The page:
1776—The first state constitution is drafted and passed in a span of one week to prevent the colony from descending into anarchy after George Washington’s army is routed in New York by the British. It gave unmarried women and African-American men the vote, so long as they owned property, and gave all adults “who are worth fifty pounds proclamation money” the right to vote. William Livingston—a vital leader during the American Revolution—is New Jersey’s hastily elected governor.

1783—Mutinous troops in Philadelphia prevent the Continental Congress from convening, so the nation’s capital is temporarily moved to Trenton. Trenton becomes the state capital six years later.

1789—Congressman Elias Boudinot of Elizabeth delivers a speech suggesting a national Thanksgiving Day.

1838—New Jersey gets its first official black eye for dirty politics, when ballot-tampering helps five Whigs win election to the U.S. House of Representatives. After an investigation, their Democratic opponents are given the seats.

1844—New Jersey adopts a new constitution, this one enabling the people (instead of the legislature) to choose a governor, and separates the branches of power into legislative, executive and judicial. Unfortunately, the new constitution also restricts voting to white males.

1848—New Jersey Congressman (and future Governor) William Newell establishes the U.S. Lifesaving Service.

1860—New Jerseyans cast more votes for Stephen Douglas than Abraham Lincoln in the presidential election. Former Governor Rodman Price urges New Jerseyans to join the Confederacy.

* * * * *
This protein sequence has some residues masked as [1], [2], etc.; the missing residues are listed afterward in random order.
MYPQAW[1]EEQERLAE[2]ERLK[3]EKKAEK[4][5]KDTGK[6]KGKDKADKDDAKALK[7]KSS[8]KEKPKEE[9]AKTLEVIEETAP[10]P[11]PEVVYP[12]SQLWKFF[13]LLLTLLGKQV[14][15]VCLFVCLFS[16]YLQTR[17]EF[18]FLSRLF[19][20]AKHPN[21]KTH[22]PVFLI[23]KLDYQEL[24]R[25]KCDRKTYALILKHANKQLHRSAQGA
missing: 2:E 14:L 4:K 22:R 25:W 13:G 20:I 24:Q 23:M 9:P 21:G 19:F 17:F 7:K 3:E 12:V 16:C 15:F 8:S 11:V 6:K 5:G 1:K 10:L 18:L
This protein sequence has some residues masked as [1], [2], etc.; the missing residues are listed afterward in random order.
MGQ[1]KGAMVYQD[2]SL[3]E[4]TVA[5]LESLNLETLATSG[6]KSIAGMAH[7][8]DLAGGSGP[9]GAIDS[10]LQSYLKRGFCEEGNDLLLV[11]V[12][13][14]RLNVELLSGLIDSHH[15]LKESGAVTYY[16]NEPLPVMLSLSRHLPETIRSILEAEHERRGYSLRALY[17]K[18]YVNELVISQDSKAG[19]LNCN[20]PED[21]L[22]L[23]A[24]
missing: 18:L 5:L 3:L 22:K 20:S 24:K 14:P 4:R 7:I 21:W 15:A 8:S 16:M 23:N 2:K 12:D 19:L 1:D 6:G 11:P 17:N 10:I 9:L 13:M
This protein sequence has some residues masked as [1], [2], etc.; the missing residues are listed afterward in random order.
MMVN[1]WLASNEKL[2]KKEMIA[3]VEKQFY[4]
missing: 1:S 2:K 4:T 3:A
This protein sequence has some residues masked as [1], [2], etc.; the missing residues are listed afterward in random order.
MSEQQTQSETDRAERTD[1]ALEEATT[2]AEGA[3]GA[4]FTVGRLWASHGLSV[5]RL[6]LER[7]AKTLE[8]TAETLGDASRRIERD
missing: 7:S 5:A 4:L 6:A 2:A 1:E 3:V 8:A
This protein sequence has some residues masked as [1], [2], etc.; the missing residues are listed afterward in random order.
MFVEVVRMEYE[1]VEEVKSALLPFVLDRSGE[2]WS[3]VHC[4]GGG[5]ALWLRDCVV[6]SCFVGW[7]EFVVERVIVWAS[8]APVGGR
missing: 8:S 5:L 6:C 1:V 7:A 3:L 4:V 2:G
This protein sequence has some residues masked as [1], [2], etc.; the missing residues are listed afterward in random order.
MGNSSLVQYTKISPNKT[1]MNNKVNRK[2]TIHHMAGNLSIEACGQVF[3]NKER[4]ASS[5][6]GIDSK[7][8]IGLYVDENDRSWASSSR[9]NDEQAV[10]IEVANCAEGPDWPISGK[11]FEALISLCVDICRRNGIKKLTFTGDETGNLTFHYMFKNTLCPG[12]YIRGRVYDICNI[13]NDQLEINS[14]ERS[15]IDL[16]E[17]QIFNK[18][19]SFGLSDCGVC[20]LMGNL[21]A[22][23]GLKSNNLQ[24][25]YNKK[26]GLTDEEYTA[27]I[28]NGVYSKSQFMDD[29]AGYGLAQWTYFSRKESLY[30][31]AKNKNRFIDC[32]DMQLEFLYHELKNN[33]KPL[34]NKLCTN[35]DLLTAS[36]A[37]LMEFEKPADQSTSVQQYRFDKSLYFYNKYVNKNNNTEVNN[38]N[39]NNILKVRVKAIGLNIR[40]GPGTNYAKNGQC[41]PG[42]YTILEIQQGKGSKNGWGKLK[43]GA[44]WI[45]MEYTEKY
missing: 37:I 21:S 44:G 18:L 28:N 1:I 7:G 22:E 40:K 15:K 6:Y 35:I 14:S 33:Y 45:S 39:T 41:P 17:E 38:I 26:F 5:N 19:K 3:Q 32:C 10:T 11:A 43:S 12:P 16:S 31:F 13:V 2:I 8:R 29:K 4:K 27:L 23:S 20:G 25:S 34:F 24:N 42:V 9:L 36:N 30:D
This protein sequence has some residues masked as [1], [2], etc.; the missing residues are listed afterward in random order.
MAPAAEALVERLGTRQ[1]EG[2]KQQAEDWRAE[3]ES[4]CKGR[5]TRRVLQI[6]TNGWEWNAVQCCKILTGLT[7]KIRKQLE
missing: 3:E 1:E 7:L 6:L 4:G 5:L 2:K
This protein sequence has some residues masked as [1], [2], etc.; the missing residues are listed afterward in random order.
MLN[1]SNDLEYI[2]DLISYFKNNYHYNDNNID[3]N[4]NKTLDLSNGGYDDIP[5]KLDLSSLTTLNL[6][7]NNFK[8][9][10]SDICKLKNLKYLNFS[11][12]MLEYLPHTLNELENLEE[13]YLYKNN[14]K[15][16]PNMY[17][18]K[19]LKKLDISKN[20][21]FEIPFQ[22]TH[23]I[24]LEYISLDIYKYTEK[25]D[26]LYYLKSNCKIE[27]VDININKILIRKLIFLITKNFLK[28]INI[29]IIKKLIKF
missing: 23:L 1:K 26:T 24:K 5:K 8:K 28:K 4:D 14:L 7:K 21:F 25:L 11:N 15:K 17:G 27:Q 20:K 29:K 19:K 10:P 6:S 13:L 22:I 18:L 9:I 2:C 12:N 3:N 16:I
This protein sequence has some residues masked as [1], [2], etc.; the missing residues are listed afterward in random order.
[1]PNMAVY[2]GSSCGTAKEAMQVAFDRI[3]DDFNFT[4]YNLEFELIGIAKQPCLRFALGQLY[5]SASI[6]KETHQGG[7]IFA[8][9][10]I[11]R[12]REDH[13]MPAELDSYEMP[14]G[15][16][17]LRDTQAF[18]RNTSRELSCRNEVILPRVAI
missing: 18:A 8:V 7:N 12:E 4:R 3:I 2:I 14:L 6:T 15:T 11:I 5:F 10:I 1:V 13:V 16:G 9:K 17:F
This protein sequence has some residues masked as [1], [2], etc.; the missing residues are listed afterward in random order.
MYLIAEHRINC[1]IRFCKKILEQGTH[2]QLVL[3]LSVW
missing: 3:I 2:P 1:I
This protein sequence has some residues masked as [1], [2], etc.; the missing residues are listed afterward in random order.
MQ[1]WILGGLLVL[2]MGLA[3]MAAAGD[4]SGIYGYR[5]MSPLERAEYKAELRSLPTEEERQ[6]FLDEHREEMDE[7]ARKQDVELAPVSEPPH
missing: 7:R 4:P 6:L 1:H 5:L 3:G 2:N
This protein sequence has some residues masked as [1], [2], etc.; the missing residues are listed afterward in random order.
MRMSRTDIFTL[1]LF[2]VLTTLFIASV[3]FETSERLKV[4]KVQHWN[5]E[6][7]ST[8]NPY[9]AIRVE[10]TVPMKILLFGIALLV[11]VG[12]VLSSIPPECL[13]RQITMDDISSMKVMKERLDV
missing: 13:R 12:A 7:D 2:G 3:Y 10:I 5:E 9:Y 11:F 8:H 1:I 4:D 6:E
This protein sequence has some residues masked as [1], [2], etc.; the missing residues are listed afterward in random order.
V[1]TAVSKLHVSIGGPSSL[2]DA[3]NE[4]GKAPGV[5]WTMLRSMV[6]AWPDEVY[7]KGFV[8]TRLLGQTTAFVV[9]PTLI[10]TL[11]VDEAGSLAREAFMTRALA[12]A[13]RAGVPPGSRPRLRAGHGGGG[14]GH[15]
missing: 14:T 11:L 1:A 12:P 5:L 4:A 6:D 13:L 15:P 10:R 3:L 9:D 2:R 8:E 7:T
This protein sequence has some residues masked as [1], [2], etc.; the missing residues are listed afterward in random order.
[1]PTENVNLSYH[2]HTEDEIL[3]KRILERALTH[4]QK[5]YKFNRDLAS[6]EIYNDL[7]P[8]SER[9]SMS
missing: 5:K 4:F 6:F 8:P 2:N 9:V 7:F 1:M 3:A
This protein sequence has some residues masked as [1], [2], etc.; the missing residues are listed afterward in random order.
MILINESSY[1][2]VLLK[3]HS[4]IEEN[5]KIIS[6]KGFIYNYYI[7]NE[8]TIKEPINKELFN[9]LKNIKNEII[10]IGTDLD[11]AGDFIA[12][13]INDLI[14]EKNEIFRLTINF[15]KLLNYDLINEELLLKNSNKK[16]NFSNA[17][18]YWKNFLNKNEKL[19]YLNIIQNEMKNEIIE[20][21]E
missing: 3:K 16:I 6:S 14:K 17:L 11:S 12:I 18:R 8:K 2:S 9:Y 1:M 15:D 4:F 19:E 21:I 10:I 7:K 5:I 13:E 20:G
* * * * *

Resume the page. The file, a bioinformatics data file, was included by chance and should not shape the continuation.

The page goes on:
1864—Lincoln loses New Jersey again, this time to Jersey-born George McClellan. It is the only free state to reject Lincoln twice.

1870—African-American men are allowed to vote again, thanks to the 15th Amendment. Thomas Peterson of Perth Amboy is the first to cast a ballot, voting in a local election. Townspeople award him with a gold medal to commemorate the occasion.

1875—The state constitution is amended so that New Jersey can provide a free public school system.

1881—President James Garfield convenes his cabinet and runs the government by telegraph from Elberon while his wife recovers from malaria. He returns to Elberon in September to recover from an assassin’s bullet. Garfield passes away on September 19th.

1893—In a ceremony at the Navesink Light Station in Highlands, the Pledge of Allegiance is given as the official national oath of loyalty for the first time.

1899—U.S. Vice-President Garret Hobart, a New Jersey native, dies in office of heart disease. President William McKinley replaces Hobart with Spanish-American War hero Theodore Roosevelt.

1905McClure’s magazine publishes a two-part story by muckraker Lincoln Steffens on corruption entitled New Jersey: The Traitor State.

1910—Aiming to curb the influence of Hudson County machine boss Little Bob Davis, Woodrow Wilson leaves his job as president of Princeton University, runs for governor and wins election. During Wilson’s term, the state is introduced to worker’s compensation and primary elections.  

1911—After being charged extra to attend a motion picture in Paterson, Minerva Miller, an African-American woman, sues the theater and challenges the state to uphold an 1884 law that promises all persons full and equal enjoyment of public places, including theaters. The law is upheld and the theater is fined $500.

1916—Walter Evans Edge tabs Atlantic City political boss Enoch “Nucky” Johnson to run his campaign for governor. With help from rising Jersey City power broker Frank Hague, Edge wins election in 1917. As a thank you, he immediately initiates plans to connect Jersey City to Manhattan (Holland Tunnel) and Atlantic City to Philadelphia (Ben Franklin Bridge).

1919—New Jersey is the first state to ratify Prohibition.